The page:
(Bi-)weekly links for June 24

Nate Silver on domestic surveillance creating a divide in the 2016 primaries., and later on Lebron’s odds of catching Jordan and winning six NBA championships.

Kieran Healy uses metadata to find Paul Revere.

When not knowing math can cost you $15,000, from Who wants to be a millionaire.

Chelluri Sastri for Scientific American on Continuous and discrete as it applies to the less/fewer distinction.

Alex Krawchick of SAS talks with Nate Silver.

Roots of a base tiling.

Do plants do division to ration out starches during the night? (This is work of Alison Smith.)

Ultimate tic-tac-toe.

Nautilus is a new science magazine that is currently doing an issue on uncertainty; this article by Stephen Cass is on technologies that rely on randomness.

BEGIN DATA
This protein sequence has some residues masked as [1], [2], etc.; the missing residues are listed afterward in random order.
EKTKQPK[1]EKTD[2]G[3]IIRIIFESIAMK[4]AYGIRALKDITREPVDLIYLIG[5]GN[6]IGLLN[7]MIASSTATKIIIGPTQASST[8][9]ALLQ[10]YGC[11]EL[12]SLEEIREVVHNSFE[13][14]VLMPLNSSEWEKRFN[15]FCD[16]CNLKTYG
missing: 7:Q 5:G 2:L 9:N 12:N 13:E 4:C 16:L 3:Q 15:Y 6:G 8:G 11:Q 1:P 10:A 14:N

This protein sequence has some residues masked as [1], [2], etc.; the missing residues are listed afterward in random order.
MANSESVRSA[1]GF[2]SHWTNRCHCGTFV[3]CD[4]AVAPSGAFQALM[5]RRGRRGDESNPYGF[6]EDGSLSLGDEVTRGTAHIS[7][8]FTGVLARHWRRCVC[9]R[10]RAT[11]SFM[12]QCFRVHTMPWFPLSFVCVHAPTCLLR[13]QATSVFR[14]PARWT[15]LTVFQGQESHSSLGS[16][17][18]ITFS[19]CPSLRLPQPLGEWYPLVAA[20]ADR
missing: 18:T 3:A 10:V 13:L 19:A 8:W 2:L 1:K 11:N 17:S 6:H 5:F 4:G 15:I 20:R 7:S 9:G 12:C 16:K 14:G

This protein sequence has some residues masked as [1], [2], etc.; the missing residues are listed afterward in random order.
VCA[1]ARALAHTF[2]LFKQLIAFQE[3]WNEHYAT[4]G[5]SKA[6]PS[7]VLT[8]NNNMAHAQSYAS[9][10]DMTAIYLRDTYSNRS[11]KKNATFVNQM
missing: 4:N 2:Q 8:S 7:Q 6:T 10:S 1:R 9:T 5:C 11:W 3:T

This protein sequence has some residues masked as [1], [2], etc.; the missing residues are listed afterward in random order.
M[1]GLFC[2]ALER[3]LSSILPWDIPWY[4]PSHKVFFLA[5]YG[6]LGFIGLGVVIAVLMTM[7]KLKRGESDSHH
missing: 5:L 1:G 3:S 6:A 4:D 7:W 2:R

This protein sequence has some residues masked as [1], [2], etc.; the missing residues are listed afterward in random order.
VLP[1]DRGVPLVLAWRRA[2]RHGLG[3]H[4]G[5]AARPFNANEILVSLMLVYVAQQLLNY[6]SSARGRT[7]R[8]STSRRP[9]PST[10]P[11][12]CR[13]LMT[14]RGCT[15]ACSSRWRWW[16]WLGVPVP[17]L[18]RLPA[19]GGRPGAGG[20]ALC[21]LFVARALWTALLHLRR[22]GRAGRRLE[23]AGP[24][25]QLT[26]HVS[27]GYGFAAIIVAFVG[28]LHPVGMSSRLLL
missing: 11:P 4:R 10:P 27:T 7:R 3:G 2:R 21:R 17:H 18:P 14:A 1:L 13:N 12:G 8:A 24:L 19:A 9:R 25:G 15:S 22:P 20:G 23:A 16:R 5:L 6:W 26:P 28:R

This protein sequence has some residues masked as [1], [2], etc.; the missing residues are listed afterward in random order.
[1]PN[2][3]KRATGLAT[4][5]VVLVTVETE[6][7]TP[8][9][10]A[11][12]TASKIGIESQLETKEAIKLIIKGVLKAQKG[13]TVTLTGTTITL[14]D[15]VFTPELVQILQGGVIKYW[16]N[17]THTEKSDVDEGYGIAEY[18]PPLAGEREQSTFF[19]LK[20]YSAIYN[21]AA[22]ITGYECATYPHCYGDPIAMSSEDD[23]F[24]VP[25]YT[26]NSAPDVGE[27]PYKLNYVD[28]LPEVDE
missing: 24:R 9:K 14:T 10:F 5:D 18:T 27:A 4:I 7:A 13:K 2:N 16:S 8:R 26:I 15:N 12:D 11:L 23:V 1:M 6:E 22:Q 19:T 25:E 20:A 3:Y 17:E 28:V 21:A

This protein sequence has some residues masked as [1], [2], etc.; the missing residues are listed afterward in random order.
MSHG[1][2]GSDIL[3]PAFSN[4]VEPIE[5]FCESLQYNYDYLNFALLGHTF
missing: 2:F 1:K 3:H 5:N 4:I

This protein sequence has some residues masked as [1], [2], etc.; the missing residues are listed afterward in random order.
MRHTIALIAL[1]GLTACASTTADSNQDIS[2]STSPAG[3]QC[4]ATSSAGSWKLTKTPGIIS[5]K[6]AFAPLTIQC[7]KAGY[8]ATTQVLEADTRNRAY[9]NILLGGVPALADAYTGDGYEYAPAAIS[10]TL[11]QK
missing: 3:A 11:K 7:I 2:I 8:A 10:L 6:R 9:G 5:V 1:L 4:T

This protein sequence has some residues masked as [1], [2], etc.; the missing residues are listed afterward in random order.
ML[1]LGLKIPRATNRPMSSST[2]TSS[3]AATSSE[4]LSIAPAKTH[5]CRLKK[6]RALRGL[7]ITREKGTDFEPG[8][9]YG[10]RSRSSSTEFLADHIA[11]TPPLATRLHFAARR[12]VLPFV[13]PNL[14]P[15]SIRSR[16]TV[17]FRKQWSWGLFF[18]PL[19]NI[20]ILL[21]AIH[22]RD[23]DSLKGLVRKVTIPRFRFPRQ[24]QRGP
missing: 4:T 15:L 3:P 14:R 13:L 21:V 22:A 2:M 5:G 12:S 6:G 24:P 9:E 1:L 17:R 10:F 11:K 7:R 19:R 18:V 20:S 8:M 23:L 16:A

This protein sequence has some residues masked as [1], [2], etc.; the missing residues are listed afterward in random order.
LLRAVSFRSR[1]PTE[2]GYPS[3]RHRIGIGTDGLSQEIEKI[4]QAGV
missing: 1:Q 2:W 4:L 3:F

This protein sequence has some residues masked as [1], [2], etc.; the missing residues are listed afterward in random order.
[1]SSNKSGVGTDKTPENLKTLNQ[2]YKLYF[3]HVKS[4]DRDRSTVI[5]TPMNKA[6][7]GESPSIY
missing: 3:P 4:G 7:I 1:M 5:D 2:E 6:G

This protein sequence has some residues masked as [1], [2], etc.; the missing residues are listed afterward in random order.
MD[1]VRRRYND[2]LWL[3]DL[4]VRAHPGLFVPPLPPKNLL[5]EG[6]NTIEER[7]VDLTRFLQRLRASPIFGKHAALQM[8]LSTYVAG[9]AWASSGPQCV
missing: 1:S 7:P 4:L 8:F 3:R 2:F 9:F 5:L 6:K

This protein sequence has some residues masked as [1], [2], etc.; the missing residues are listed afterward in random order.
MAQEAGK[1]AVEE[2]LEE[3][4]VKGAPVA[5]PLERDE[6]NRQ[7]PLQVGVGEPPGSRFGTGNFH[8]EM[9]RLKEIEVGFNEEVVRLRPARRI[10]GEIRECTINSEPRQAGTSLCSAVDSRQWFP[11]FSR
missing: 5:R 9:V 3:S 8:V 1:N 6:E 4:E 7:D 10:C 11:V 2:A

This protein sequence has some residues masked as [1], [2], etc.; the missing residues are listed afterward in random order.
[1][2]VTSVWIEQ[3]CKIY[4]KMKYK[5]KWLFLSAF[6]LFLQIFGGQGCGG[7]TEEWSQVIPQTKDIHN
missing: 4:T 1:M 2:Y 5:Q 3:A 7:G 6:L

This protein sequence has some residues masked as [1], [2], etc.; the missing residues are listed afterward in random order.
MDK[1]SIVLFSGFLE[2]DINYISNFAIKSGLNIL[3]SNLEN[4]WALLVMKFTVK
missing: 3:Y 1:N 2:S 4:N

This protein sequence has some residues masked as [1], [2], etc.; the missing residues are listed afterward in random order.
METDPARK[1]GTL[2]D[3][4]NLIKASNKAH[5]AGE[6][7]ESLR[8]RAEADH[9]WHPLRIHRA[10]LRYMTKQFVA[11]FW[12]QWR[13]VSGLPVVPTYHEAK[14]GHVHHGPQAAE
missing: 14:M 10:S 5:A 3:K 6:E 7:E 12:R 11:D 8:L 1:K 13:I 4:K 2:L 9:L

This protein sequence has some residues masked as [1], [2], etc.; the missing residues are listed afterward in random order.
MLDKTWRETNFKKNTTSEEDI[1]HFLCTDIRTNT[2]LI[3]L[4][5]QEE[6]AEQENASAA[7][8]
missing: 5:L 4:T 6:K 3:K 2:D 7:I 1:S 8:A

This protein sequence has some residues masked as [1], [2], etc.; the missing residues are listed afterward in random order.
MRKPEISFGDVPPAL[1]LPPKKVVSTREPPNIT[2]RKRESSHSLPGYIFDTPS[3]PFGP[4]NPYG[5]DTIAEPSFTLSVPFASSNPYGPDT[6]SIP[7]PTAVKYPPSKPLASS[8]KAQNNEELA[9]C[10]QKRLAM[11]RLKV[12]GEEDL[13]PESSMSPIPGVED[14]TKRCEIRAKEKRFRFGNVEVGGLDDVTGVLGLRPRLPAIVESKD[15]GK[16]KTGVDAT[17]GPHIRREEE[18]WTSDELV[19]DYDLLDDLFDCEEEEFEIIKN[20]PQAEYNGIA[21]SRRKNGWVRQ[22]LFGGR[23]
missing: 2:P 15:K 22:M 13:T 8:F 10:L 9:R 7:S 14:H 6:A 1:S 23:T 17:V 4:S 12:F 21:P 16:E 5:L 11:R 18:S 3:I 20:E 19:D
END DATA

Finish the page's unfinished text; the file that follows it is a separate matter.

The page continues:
Richard Green has written on Google Plus about the Cookie Monster problem.

Amazon has yellow books on sale.

Kataklinger wrote a genetic algorithm for solving the knapsack problem. (via YC.)

Where does the 51st star go? See also this Slate article from a few years back.

yhat, a predictive modeling company, writes a beer recommendation system in R.

The documentation for R’s sample function says that it uses Walker’s alias method, which I had not heard of. In googling around I found Keith Schwarz’ exposition of methods for sampling from a discrete distribution.

What’s in your wallet?

Nate Silver’s poll aggregation model has been implemented in Python

Folding the future: from origami to engineering.

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